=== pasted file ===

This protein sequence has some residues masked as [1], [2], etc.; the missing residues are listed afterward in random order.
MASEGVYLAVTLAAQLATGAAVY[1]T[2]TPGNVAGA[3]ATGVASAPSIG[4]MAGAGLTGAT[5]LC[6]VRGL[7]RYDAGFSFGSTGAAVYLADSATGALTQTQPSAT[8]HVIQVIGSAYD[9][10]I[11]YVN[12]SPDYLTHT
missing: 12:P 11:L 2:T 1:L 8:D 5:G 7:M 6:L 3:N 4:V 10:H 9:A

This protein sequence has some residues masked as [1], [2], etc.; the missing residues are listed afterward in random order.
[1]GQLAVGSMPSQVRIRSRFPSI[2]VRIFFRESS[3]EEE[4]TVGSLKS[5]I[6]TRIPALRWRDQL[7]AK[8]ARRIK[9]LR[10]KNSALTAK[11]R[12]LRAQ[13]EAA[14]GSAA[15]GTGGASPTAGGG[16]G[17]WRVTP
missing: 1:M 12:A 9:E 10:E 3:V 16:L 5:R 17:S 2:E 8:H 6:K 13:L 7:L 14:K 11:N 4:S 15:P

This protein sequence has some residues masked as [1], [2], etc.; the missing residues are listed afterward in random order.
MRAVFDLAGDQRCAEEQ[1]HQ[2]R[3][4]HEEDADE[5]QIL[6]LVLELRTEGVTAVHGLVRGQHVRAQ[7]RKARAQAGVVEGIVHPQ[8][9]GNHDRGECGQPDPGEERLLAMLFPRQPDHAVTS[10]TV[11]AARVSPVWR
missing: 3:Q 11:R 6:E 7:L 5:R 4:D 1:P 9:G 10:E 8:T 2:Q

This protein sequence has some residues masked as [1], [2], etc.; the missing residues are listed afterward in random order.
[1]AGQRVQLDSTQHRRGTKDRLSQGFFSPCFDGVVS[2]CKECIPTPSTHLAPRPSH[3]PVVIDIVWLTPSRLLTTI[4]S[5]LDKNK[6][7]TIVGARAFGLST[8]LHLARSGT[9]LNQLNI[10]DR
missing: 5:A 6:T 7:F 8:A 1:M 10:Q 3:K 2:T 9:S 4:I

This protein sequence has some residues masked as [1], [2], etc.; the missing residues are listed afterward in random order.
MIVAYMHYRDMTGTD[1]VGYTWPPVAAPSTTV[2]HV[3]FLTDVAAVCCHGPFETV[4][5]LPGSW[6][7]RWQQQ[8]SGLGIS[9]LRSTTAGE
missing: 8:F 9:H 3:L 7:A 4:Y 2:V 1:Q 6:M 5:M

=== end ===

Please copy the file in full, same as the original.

This protein sequence has some residues masked as [1], [2], etc.; the missing residues are listed afterward in random order.
MASEGVYLAVTLAAQLATGAAVY[1]T[2]TPGNVAGA[3]ATGVASAPSIG[4]MAGAGLTGAT[5]LC[6]VRGL[7]RYDAGFSFGSTGAAVYLADSATGALTQTQPSAT[8]HVIQVIGSAYD[9][10]I[11]YVN[12]SPDYLTHT
missing: 12:P 11:L 2:T 1:L 8:D 5:G 7:M 6:L 3:N 4:V 10:H 9:A

This protein sequence has some residues masked as [1], [2], etc.; the missing residues are listed afterward in random order.
[1]GQLAVGSMPSQVRIRSRFPSI[2]VRIFFRESS[3]EEE[4]TVGSLKS[5]I[6]TRIPALRWRDQL[7]AK[8]ARRIK[9]LR[10]KNSALTAK[11]R[12]LRAQ[13]EAA[14]GSAA[15]GTGGASPTAGGG[16]G[17]WRVTP
missing: 1:M 12:A 9:E 10:E 3:V 16:L 5:R 17:S 2:E 8:H 6:K 13:L 7:L 14:K 11:N 4:S 15:P

This protein sequence has some residues masked as [1], [2], etc.; the missing residues are listed afterward in random order.
MRAVFDLAGDQRCAEEQ[1]HQ[2]R[3][4]HEEDADE[5]QIL[6]LVLELRTEGVTAVHGLVRGQHVRAQ[7]RKARAQAGVVEGIVHPQ[8][9]GNHDRGECGQPDPGEERLLAMLFPRQPDHAVTS[10]TV[11]AARVSPVWR
missing: 3:Q 11:R 6:E 7:L 5:R 4:D 1:P 9:G 10:E 8:T 2:Q

This protein sequence has some residues masked as [1], [2], etc.; the missing residues are listed afterward in random order.
[1]AGQRVQLDSTQHRRGTKDRLSQGFFSPCFDGVVS[2]CKECIPTPSTHLAPRPSH[3]PVVIDIVWLTPSRLLTTI[4]S[5]LDKNK[6][7]TIVGARAFGLST[8]LHLARSGT[9]LNQLNI[10]DR
missing: 5:A 6:T 7:F 8:A 1:M 10:Q 3:K 2:T 9:S 4:I

This protein sequence has some residues masked as [1], [2], etc.; the missing residues are listed afterward in random order.
MIVAYMHYRDMTGTD[1]VGYTWPPVAAPSTTV[2]HV[3]FLTDVAAVCCHGPFETV[4][5]LPGSW[6][7]RWQQQ[8]SGLGIS[9]LRSTTAGE
missing: 8:F 9:H 3:L 7:A 4:Y 2:V 1:Q 6:M 5:M